When the COVID-19 pandemic arrived in the United States in March, forcing widespread lockdowns to contain the spread of the virus, consumer spending fell off a cliff. Following an abysmal April, which saw spending levels down more than 18 percent compared to January, personal consumption expenditure started to recover, however, coming within 1.75 percent of pre-pandemic levels in October before edging down slightly in November and December.
That’s only half the story though, as the following chart, based on data from U.S. Bureau of Economic Analysis, illustrates. While spending on goods quickly recovered from the initial shock, returning to growth as early as June, consumer spending on services is still more than 5 percent off pre-pandemic levels.
The reasoning behind these numbers is straightforward: as the pandemic severely limited people’s option to spend money on services, e.g. restaurant visits, travel and other leisure activities either restricted or advised against, they shifted their spending to physical goods, trying to adjust to life with the coronavirus.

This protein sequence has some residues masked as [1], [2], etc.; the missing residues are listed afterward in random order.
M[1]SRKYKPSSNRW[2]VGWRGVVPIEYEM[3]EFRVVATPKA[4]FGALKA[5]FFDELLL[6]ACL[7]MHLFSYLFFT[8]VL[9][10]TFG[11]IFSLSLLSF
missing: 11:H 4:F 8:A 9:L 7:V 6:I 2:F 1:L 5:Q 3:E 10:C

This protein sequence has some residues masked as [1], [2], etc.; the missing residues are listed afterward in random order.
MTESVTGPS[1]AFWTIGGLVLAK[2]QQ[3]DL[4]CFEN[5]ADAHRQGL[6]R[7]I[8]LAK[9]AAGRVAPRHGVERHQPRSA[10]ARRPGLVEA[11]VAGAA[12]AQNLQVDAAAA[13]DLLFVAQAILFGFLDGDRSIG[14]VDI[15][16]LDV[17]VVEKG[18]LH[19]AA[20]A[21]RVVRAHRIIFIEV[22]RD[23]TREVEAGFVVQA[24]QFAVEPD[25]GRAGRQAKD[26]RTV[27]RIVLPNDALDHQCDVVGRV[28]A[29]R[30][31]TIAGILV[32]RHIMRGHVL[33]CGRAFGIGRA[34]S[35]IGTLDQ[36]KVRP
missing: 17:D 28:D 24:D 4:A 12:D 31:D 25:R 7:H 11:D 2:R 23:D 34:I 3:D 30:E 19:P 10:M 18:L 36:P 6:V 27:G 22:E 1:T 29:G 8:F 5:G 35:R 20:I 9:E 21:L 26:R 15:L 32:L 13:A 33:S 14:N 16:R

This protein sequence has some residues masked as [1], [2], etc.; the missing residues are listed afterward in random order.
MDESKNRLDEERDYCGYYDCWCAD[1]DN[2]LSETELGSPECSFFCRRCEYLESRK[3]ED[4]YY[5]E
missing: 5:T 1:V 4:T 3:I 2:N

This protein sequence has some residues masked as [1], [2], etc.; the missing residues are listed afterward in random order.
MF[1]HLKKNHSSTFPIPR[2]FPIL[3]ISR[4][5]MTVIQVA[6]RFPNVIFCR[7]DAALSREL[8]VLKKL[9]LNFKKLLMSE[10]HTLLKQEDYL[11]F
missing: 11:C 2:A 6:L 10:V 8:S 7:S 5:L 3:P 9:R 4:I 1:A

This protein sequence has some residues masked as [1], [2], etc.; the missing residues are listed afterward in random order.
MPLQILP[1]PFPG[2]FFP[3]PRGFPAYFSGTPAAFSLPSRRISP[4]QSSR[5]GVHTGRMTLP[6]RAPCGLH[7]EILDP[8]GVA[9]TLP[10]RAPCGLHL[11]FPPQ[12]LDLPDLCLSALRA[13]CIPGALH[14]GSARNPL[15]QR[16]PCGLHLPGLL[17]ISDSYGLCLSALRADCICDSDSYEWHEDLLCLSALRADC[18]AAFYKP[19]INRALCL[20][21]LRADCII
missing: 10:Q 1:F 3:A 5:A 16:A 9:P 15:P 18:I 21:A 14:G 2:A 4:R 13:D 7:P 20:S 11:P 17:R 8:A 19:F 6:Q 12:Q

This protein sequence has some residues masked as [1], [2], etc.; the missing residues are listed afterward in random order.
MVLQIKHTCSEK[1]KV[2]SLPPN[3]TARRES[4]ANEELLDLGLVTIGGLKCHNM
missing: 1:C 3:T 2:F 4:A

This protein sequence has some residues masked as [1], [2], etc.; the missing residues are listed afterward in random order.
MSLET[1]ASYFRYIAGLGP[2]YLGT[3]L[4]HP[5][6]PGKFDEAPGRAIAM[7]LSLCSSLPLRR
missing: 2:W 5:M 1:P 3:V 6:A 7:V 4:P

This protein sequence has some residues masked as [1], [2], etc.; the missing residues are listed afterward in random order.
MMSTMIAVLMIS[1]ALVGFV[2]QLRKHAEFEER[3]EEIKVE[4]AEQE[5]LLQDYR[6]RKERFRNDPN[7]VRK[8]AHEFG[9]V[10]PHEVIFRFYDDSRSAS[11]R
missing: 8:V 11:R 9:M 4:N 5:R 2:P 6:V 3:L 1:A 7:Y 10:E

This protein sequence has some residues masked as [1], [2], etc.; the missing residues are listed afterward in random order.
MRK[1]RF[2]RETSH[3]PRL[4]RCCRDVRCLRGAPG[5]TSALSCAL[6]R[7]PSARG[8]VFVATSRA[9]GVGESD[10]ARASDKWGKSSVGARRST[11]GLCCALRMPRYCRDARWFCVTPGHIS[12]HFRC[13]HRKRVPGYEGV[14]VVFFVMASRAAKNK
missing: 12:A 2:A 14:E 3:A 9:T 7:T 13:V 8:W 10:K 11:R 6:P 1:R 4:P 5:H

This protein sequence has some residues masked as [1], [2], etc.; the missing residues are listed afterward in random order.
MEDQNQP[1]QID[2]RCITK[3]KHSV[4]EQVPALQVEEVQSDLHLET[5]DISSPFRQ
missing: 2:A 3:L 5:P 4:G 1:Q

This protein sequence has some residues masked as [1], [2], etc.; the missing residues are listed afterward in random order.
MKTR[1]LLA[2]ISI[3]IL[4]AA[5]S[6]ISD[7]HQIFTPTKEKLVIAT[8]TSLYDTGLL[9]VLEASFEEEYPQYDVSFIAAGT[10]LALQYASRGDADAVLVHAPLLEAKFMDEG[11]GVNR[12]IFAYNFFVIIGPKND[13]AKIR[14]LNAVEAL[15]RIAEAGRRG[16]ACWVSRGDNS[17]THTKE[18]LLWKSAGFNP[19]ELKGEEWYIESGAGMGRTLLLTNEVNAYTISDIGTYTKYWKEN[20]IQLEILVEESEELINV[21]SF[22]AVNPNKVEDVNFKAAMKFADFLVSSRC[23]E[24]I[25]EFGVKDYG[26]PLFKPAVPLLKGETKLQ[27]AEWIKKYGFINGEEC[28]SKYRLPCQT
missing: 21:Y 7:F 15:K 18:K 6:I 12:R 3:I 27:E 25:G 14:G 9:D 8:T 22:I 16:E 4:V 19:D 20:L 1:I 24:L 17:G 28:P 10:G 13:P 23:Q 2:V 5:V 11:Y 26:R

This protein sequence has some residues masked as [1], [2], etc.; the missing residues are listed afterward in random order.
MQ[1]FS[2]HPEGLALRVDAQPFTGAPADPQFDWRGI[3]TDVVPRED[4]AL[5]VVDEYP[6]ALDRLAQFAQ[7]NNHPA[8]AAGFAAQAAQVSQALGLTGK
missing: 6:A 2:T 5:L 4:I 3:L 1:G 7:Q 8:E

And while it’s certainly positive to see overall spending levels recover relatively quickly, especially considering that 10 million Americans are still jobless, the sluggish recovery of consumer spending on services is cause for concern. After all, the United States is a service economy, as a look at the composition of the U.S. GDP reveals: in 2019, personal consumption expenditure on services accounted for 47 percent of the gross domestic product, making it by far the biggest contributor to the country’s economic output.
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